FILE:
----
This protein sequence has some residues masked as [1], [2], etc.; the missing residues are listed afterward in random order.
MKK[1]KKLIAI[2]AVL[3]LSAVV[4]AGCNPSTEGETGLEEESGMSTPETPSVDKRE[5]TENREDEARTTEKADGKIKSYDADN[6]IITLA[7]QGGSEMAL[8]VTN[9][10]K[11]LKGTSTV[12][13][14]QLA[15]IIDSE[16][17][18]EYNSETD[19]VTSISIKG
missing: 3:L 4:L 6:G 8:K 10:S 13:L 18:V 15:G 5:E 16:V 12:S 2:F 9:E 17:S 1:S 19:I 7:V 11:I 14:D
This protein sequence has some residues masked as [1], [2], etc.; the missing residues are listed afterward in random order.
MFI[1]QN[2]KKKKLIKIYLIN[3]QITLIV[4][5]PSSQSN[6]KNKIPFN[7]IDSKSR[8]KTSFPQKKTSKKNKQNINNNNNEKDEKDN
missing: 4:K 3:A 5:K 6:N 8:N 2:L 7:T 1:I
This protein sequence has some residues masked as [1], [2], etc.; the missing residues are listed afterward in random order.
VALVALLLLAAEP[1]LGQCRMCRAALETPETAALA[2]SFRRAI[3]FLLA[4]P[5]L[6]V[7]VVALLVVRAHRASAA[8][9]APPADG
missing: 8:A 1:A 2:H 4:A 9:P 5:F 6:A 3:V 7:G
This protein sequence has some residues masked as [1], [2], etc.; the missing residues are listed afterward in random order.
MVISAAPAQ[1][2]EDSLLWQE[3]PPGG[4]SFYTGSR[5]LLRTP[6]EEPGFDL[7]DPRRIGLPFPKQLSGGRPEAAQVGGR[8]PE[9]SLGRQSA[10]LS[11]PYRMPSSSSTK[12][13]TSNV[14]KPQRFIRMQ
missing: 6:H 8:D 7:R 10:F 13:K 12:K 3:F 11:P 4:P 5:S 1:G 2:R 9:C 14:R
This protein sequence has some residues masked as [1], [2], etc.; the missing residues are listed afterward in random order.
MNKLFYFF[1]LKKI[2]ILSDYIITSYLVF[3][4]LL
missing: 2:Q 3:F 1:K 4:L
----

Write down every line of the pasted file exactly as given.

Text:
This protein sequence has some residues masked as [1], [2], etc.; the missing residues are listed afterward in random order.
MKK[1]KKLIAI[2]AVL[3]LSAVV[4]AGCNPSTEGETGLEEESGMSTPETPSVDKRE[5]TENREDEARTTEKADGKIKSYDADN[6]IITLA[7]QGGSEMAL[8]VTN[9][10]K[11]LKGTSTV[12][13][14]QLA[15]IIDSE[16][17][18]EYNSETD[19]VTSISIKG
missing: 3:L 4:L 6:G 8:K 10:S 13:L 18:V 15:G 5:E 16:V 12:S 2:F 9:E 17:S 1:S 19:I 7:V 11:I 14:D
This protein sequence has some residues masked as [1], [2], etc.; the missing residues are listed afterward in random order.
MFI[1]QN[2]KKKKLIKIYLIN[3]QITLIV[4][5]PSSQSN[6]KNKIPFN[7]IDSKSR[8]KTSFPQKKTSKKNKQNINNNNNEKDEKDN
missing: 4:K 3:A 5:K 6:N 8:N 2:L 7:T 1:I
This protein sequence has some residues masked as [1], [2], etc.; the missing residues are listed afterward in random order.
VALVALLLLAAEP[1]LGQCRMCRAALETPETAALA[2]SFRRAI[3]FLLA[4]P[5]L[6]V[7]VVALLVVRAHRASAA[8][9]APPADG
missing: 8:A 1:A 2:H 4:A 9:P 5:F 6:A 3:V 7:G
This protein sequence has some residues masked as [1], [2], etc.; the missing residues are listed afterward in random order.
MVISAAPAQ[1][2]EDSLLWQE[3]PPGG[4]SFYTGSR[5]LLRTP[6]EEPGFDL[7]DPRRIGLPFPKQLSGGRPEAAQVGGR[8]PE[9]SLGRQSA[10]LS[11]PYRMPSSSSTK[12][13]TSNV[14]KPQRFIRMQ
missing: 6:H 8:D 7:R 10:F 13:K 12:K 3:F 11:P 4:P 5:S 1:G 2:R 9:C 14:R
This protein sequence has some residues masked as [1], [2], etc.; the missing residues are listed afterward in random order.
MNKLFYFF[1]LKKI[2]ILSDYIITSYLVF[3][4]LL
missing: 2:Q 3:F 1:K 4:L